The most prominent channels all represent a mainstream political or economic force: Al-Hayat is owned by the leader of the Wafd Party, Sayed al-Badawi; Misr25 is the unofficial voice of the Muslim Brotherhood; ONTV — the last channel still supporting the revolution — is financed by the billionaire Naguib Sawiris, founder of the Free Egyptians Party. The weakest players have been eliminated, or deflected, such as Tahrir TV (where the well-known opposition figure, Ibrahim Issa, is a journalist), which was bought by the businessman Suleiman Amer who removed critical voices. The new political order has not changed the economic model: few initiatives could survive without advertising revenue or the support of powerful investors, who are rarely far from the circles of power.
The upheavals of 2011 did not unseat the dominant channels. Al-Jazeera and Al-Arabiya, set up in 1996 and 2003, remain important political tools for Qatar and Saudi Arabia, who can use them to undermine regimes in Libya and Syria, while not covering repression in Bahrain.
Al-Jazeera has just celebrated its 15th anniversary, but its future is in doubt. The events of 2011 and their popular slogans — like “The people want…” — could describe Al-Jazeera’s editorial ambition to give a voice to the real players, while affirming national and religious identity. It used to be known for its professionalism and independence, to the point where it seemed able to dictate its agenda regionally, but lost credibility during the Arab Spring.
After the honeymoon period of the first revolutionary movements, Al-Jazeera’s complete alignment with Qatar’s diplomatic policy (intervention in Libya and Syria) made it just like the other channels that act, officially or semi-officially, as vehicles for the political sympathies of their backers. Many commentators believe it has departed from the professional standards of its director general Waddah Khanfar, who resigned (or was fired) in September 2011. There have been many other resignations, a sign of unrest among its journalists. And there have been protests in Damascus, and even Tunis, against Al-Jazeera, until recently so popular that it seemed untouchable. Its star is fading, at a time when Qatar’s diplomacy relies on the trust of the Arab public. The range of news channels in the region will grow this year, with Al-Mayadin in Beirut (headed by Ghassan Ben Jiddo, former Al-Jazeera correspondent in Lebanon who resigned), and Alarab, an international news channel in the Gulf funded by the Saudi prince Alwaleed bin Talal.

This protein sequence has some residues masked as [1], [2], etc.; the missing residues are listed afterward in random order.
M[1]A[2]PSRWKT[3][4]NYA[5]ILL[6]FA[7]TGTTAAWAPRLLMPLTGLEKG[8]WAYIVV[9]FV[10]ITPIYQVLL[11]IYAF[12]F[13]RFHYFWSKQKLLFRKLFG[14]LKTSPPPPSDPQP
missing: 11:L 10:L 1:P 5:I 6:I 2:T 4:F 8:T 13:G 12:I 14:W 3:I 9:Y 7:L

Bin Talal, who owns Rotana, the Arab world’s largest entertainment company, has chosen the financial media corporation Bloomberg as a partner, and also has business links with Rupert Murdoch who has made no secret of his pro-Israel and ultra-conservative opinions, and who is preparing to launch his own Arab channel, Sky News Arabia. Alarab will be based in the Bahraini capital, Manama. After rumors that it would have its headquarters in Beirut or Cairo, then Doha (entailing an arrangement with the Qatari authorities) or the United Arab Emirates, no one foresaw Bahrain as the choice. Not only does this mini-state have no experience in the news industry, there is still unrest and repression there, provoked by the military intervention of Gulf states in March 2011, led by Saudi Arabia
Bin Talal has never made a secret of his political ambitions, and he has invested a lot in this trans-Arab news channel (he is its sole owner, unlike his position at Rotana). Setting up in Manama is an attempt to give the channel an original stance between the official voice of Al-Arabiya and the more anti-establishment one of Al-Jazeera. Its editor will be Jamal Khashoggi, a journalist critical enough to have been recently sacked from the Saudi newspaper Al Watan. Alarab already has a motto: “Freedom and development” — an echo no doubt of the social network slogans of the Arab Spring, but also a reference to the direction Bin Talal wants to see policy go in the region, towards an “Islamic-style” capitalism. The success of this path has become clear following the region’s more reliable recent elections.
YVES GONZALEZ-QUIJANO is an academic working on Arab affairs.
This article appears in the July edition of the excellent monthly Le Monde Diplomatique, whose English language edition can be found at mondediplo.com. This full text appears by agreement with Le Monde Diplomatique. CounterPunch features two or three articles from LMD every month.